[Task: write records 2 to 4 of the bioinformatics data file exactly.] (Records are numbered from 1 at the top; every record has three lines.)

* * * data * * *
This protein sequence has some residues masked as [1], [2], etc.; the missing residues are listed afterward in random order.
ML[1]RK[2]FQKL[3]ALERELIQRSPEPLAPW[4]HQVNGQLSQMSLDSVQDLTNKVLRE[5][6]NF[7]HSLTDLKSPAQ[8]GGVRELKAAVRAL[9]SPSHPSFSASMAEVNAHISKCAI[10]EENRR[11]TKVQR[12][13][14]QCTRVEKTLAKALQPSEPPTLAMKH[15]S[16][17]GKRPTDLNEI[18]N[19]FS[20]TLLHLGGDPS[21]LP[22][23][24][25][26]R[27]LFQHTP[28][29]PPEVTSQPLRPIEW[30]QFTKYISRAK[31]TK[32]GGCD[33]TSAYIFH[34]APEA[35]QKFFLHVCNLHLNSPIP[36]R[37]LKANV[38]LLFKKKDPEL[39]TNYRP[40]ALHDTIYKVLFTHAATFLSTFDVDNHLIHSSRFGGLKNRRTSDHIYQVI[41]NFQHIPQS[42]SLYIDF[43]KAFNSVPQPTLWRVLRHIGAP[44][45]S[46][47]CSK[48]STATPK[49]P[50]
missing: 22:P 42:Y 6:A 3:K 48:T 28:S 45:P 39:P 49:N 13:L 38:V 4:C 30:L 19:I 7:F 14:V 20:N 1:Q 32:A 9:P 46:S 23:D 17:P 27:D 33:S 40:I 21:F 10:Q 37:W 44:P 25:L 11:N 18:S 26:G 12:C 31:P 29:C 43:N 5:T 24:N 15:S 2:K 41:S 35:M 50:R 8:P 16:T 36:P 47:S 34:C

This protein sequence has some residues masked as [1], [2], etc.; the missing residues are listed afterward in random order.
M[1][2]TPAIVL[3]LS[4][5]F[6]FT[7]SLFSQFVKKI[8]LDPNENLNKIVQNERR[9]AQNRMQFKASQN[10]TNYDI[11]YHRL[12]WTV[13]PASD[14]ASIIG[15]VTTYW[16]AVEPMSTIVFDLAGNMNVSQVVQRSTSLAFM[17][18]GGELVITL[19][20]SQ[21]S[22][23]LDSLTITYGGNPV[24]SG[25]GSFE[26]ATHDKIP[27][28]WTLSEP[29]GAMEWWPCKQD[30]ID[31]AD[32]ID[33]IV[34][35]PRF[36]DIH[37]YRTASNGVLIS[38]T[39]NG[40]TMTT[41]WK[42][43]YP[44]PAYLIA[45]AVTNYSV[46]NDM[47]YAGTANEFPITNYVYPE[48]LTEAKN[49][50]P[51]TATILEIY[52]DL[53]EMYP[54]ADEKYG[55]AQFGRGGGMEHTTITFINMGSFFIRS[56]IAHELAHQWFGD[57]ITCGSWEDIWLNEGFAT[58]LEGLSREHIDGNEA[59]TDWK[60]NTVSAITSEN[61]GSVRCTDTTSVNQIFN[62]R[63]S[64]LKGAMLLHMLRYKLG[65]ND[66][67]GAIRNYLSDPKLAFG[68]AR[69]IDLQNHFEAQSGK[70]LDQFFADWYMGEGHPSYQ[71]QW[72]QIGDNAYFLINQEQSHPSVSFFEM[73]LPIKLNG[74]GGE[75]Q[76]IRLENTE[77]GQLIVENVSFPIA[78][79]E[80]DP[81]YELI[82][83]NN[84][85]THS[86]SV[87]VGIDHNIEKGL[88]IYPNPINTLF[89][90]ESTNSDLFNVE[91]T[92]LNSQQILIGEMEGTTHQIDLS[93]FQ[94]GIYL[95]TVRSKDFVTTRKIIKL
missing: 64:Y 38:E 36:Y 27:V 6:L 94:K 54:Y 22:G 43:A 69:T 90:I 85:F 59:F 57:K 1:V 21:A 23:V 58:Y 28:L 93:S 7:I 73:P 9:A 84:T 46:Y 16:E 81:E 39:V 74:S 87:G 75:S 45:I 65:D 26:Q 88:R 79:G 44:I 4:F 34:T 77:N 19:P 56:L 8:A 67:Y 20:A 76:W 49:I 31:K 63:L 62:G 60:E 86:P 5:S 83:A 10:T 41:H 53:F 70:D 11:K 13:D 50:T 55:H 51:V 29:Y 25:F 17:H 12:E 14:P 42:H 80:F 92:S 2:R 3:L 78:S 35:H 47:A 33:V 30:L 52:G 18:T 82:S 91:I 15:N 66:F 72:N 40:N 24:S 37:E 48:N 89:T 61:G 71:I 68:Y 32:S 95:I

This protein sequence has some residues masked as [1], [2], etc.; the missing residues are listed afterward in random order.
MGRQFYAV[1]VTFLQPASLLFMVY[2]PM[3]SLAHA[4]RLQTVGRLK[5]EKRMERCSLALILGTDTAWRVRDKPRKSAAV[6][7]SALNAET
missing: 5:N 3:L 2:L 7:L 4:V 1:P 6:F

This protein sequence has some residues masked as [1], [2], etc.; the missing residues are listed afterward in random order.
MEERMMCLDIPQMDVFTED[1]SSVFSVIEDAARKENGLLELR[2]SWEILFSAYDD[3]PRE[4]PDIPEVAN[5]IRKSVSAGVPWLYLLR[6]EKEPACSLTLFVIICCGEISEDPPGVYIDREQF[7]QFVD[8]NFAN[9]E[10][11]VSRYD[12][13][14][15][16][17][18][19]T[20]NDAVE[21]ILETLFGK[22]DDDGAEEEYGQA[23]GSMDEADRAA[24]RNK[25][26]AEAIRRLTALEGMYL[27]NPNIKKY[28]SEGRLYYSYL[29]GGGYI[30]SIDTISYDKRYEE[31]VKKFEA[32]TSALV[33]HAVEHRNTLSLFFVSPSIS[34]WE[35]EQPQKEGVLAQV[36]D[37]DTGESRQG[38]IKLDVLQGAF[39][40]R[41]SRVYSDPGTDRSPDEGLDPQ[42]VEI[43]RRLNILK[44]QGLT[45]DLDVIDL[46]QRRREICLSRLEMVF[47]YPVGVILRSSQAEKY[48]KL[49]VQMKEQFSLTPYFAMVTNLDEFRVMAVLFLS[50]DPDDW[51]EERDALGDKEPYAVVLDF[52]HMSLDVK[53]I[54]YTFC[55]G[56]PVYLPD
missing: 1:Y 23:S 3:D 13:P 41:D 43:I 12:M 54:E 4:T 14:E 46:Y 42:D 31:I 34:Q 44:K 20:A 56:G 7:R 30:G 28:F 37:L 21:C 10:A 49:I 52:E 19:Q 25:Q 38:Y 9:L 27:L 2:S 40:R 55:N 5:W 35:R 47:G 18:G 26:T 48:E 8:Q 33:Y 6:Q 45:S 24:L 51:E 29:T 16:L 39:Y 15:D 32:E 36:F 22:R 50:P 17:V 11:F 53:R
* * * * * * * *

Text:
This protein sequence has some residues masked as [1], [2], etc.; the missing residues are listed afterward in random order.
M[1][2]TPAIVL[3]LS[4][5]F[6]FT[7]SLFSQFVKKI[8]LDPNENLNKIVQNERR[9]AQNRMQFKASQN[10]TNYDI[11]YHRL[12]WTV[13]PASD[14]ASIIG[15]VTTYW[16]AVEPMSTIVFDLAGNMNVSQVVQRSTSLAFM[17][18]GGELVITL[19][20]SQ[21]S[22][23]LDSLTITYGGNPV[24]SG[25]GSFE[26]ATHDKIP[27][28]WTLSEP[29]GAMEWWPCKQD[30]ID[31]AD[32]ID[33]IV[34][35]PRF[36]DIH[37]YRTASNGVLIS[38]T[39]NG[40]TMTT[41]WK[42][43]YP[44]PAYLIA[45]AVTNYSV[46]NDM[47]YAGTANEFPITNYVYPE[48]LTEAKN[49][50]P[51]TATILEIY[52]DL[53]EMYP[54]ADEKYG[55]AQFGRGGGMEHTTITFINMGSFFIRS[56]IAHELAHQWFGD[57]ITCGSWEDIWLNEGFAT[58]LEGLSREHIDGNEA[59]TDWK[60]NTVSAITSEN[61]GSVRCTDTTSVNQIFN[62]R[63]S[64]LKGAMLLHMLRYKLG[65]ND[66][67]GAIRNYLSDPKLAFG[68]AR[69]IDLQNHFEAQSGK[70]LDQFFADWYMGEGHPSYQ[71]QW[72]QIGDNAYFLINQEQSHPSVSFFEM[73]LPIKLNG[74]GGE[75]Q[76]IRLENTE[77]GQLIVENVSFPIA[78][79]E[80]DP[81]YELI[82][83]NN[84][85]THS[86]SV[87]VGIDHNIEKGL[88]IYPNPINTLF[89][90]ESTNSDLFNVE[91]T[92]LNSQQILIGEMEGTTHQIDLS[93]FQ[94]GIYL[95]TVRSKDFVTTRKIIKL
missing: 64:Y 38:E 36:Y 27:V 6:L 94:K 54:Y 22:G 43:A 69:T 90:I 85:F 59:F 57:K 1:V 21:A 23:V 58:Y 28:L 93:S 7:I 73:P 9:A 84:T 46:Y 16:E 81:E 39:V 74:S 87:G 75:S 45:I 65:D 26:Q 88:R 79:G 44:I 4:F 34:T 77:N 19:P 56:L 8:A 67:Y 20:A 76:W 49:I 31:K 63:L 62:G 60:E 86:P 5:S 83:A 10:T 41:H 53:F 70:D 11:K 13:D 50:T 55:H 51:V 29:Y 25:F 17:H 12:E 14:P 42:H 80:F 92:S 2:R 3:L 78:S 35:H 47:A 33:V 30:L 52:G 18:T 82:S 91:I 15:N 66:F 72:N 40:N 24:S 37:E 48:N 89:T 61:G 71:I 68:Y 32:S 95:I

This protein sequence has some residues masked as [1], [2], etc.; the missing residues are listed afterward in random order.
MGRQFYAV[1]VTFLQPASLLFMVY[2]PM[3]SLAHA[4]RLQTVGRLK[5]EKRMERCSLALILGTDTAWRVRDKPRKSAAV[6][7]SALNAET
missing: 5:N 3:L 2:L 7:L 4:V 1:P 6:F

This protein sequence has some residues masked as [1], [2], etc.; the missing residues are listed afterward in random order.
MEERMMCLDIPQMDVFTED[1]SSVFSVIEDAARKENGLLELR[2]SWEILFSAYDD[3]PRE[4]PDIPEVAN[5]IRKSVSAGVPWLYLLR[6]EKEPACSLTLFVIICCGEISEDPPGVYIDREQF[7]QFVD[8]NFAN[9]E[10][11]VSRYD[12][13][14][15][16][17][18][19]T[20]NDAVE[21]ILETLFGK[22]DDDGAEEEYGQA[23]GSMDEADRAA[24]RNK[25][26]AEAIRRLTALEGMYL[27]NPNIKKY[28]SEGRLYYSYL[29]GGGYI[30]SIDTISYDKRYEE[31]VKKFEA[32]TSALV[33]HAVEHRNTLSLFFVSPSIS[34]WE[35]EQPQKEGVLAQV[36]D[37]DTGESRQG[38]IKLDVLQGAF[39][40]R[41]SRVYSDPGTDRSPDEGLDPQ[42]VEI[43]RRLNILK[44]QGLT[45]DLDVIDL[46]QRRREICLSRLEMVF[47]YPVGVILRSSQAEKY[48]KL[49]VQMKEQFSLTPYFAMVTNLDEFRVMAVLFLS[50]DPDDW[51]EERDALGDKEPYAVVLDF[52]HMSLDVK[53]I[54]YTFC[55]G[56]PVYLPD
missing: 1:Y 23:S 3:D 13:P 41:D 43:I 12:M 54:E 4:T 14:E 46:Y 42:D 31:I 34:Q 44:K 20:A 56:G 7:R 30:G 28:F 37:L 21:C 10:A 49:I 52:E 19:Q 25:Q 38:Y 9:L 27:L 2:S 40:R 55:N 5:W 35:R 47:G 18:G 26:T 48:E 8:Q 33:Y 6:Q 45:S 24:L 51:E 29:T 16:L 39:Y 15:D 32:E 36:F 22:R 50:P 17:V 11:F 53:R